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            An interactive web-based dashboard to track COVID-19 in real time

            In December, 2019, a local outbreak of pneumonia of initially unknown cause was detected in Wuhan (Hubei, China), and was quickly determined to be caused by a novel coronavirus, 1 namely severe acute respiratory syndrome coronavirus 2 (SARS-CoV-2). The outbreak has since spread to every province of mainland China as well as 27 other countries and regions, with more than 70 000 confirmed cases as of Feb 17, 2020. 2 In response to this ongoing public health emergency, we developed an online interactive dashboard, hosted by the Center for Systems Science and Engineering (CSSE) at Johns Hopkins University, Baltimore, MD, USA, to visualise and track reported cases of coronavirus disease 2019 (COVID-19) in real time. The dashboard, first shared publicly on Jan 22, illustrates the location and number of confirmed COVID-19 cases, deaths, and recoveries for all affected countries. It was developed to provide researchers, public health authorities, and the general public with a user-friendly tool to track the outbreak as it unfolds. All data collected and displayed are made freely available, initially through Google Sheets and now through a GitHub repository, along with the feature layers of the dashboard, which are now included in the Esri Living Atlas. The dashboard reports cases at the province level in China; at the city level in the USA, Australia, and Canada; and at the country level otherwise. During Jan 22–31, all data collection and processing were done manually, and updates were typically done twice a day, morning and night (US Eastern Time). As the outbreak evolved, the manual reporting process became unsustainable; therefore, on Feb 1, we adopted a semi-automated living data stream strategy. Our primary data source is DXY, an online platform run by members of the Chinese medical community, which aggregates local media and government reports to provide cumulative totals of COVID-19 cases in near real time at the province level in China and at the country level otherwise. Every 15 min, the cumulative case counts are updated from DXY for all provinces in China and for other affected countries and regions. For countries and regions outside mainland China (including Hong Kong, Macau, and Taiwan), we found DXY cumulative case counts to frequently lag behind other sources; we therefore manually update these case numbers throughout the day when new cases are identified. To identify new cases, we monitor various Twitter feeds, online news services, and direct communication sent through the dashboard. Before manually updating the dashboard, we confirm the case numbers with regional and local health departments, including the respective centres for disease control and prevention (CDC) of China, Taiwan, and Europe, the Hong Kong Department of Health, the Macau Government, and WHO, as well as city-level and state-level health authorities. For city-level case reports in the USA, Australia, and Canada, which we began reporting on Feb 1, we rely on the US CDC, the government of Canada, the Australian Government Department of Health, and various state or territory health authorities. All manual updates (for countries and regions outside mainland China) are coordinated by a team at Johns Hopkins University. The case data reported on the dashboard aligns with the daily Chinese CDC 3 and WHO situation reports 2 for within and outside of mainland China, respectively (figure ). Furthermore, the dashboard is particularly effective at capturing the timing of the first reported case of COVID-19 in new countries or regions (appendix). With the exception of Australia, Hong Kong, and Italy, the CSSE at Johns Hopkins University has reported newly infected countries ahead of WHO, with Hong Kong and Italy reported within hours of the corresponding WHO situation report. Figure Comparison of COVID-19 case reporting from different sources Daily cumulative case numbers (starting Jan 22, 2020) reported by the Johns Hopkins University Center for Systems Science and Engineering (CSSE), WHO situation reports, and the Chinese Center for Disease Control and Prevention (Chinese CDC) for within (A) and outside (B) mainland China. Given the popularity and impact of the dashboard to date, we plan to continue hosting and managing the tool throughout the entirety of the COVID-19 outbreak and to build out its capabilities to establish a standing tool to monitor and report on future outbreaks. We believe our efforts are crucial to help inform modelling efforts and control measures during the earliest stages of the outbreak.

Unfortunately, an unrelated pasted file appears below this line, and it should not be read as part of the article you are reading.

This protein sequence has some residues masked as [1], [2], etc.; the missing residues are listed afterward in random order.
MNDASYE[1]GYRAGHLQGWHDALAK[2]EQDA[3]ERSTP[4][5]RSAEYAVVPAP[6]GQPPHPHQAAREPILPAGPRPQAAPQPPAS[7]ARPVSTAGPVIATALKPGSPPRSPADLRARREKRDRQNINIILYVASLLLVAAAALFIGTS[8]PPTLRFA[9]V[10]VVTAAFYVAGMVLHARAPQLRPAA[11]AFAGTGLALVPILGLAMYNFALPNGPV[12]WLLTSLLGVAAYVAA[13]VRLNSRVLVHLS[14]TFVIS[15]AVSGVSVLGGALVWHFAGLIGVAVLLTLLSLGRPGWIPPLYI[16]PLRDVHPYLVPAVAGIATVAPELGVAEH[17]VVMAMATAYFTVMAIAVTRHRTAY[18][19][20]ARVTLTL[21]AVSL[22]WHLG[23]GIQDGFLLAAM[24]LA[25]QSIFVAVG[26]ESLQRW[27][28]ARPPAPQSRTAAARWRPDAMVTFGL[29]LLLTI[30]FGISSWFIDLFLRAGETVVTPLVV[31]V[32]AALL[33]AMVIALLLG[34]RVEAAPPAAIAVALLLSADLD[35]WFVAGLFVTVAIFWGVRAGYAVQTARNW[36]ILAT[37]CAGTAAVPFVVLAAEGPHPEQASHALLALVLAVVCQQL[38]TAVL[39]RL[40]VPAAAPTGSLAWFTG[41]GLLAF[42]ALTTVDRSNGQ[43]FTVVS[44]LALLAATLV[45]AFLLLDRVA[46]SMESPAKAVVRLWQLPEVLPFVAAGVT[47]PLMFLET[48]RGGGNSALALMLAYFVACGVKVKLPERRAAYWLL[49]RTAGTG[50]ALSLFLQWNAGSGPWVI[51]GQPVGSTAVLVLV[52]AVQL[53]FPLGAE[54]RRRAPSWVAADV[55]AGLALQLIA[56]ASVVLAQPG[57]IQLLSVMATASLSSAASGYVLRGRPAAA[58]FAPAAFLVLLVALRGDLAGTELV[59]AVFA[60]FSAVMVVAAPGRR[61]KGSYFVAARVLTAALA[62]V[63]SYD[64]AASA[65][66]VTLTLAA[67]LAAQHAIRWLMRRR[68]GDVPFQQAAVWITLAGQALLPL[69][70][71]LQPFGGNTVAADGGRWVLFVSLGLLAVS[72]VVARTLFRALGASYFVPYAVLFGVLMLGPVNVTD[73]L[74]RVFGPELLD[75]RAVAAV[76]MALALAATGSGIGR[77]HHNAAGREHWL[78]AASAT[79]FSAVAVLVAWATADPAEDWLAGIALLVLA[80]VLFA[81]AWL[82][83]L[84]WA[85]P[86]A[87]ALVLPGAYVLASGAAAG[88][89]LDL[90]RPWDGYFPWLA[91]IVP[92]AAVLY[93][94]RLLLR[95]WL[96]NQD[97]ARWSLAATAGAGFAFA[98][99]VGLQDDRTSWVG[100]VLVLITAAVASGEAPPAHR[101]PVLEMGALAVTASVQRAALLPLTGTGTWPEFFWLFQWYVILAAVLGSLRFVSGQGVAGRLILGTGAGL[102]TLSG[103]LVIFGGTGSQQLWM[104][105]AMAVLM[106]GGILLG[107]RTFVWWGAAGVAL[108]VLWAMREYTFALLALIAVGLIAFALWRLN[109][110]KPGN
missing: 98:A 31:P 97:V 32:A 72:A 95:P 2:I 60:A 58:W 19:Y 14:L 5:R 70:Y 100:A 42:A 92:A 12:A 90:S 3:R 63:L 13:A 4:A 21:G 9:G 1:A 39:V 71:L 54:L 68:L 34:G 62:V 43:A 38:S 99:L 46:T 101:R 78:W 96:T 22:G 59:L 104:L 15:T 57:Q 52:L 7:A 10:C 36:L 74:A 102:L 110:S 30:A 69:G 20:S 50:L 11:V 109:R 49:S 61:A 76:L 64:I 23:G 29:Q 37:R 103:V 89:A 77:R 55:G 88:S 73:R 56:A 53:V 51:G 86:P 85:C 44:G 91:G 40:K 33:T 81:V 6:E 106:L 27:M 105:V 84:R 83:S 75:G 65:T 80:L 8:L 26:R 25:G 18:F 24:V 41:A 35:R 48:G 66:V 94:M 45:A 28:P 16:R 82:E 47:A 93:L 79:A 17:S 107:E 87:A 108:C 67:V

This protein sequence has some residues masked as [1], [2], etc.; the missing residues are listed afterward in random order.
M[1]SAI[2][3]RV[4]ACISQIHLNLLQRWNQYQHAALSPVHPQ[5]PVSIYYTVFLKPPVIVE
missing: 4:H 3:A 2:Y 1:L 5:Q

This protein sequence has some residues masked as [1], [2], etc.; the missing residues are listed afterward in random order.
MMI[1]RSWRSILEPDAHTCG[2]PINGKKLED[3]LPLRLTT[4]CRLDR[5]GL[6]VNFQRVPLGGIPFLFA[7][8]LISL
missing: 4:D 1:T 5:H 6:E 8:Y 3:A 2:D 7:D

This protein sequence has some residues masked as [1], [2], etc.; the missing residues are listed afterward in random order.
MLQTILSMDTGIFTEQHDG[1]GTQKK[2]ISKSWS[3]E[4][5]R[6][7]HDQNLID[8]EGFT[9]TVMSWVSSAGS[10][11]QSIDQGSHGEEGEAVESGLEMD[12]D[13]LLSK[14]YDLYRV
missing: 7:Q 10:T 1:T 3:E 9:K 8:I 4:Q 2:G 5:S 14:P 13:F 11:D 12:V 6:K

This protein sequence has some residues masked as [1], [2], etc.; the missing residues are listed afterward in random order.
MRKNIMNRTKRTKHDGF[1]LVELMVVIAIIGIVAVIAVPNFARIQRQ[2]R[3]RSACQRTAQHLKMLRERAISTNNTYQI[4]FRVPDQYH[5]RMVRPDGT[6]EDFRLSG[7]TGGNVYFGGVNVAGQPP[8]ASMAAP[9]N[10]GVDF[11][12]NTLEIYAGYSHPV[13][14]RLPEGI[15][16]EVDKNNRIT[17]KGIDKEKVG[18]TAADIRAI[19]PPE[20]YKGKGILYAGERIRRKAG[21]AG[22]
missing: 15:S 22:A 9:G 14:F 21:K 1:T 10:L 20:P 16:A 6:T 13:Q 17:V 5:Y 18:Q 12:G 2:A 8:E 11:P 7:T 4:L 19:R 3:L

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              Virological assessment of hospitalized patients with COVID-2019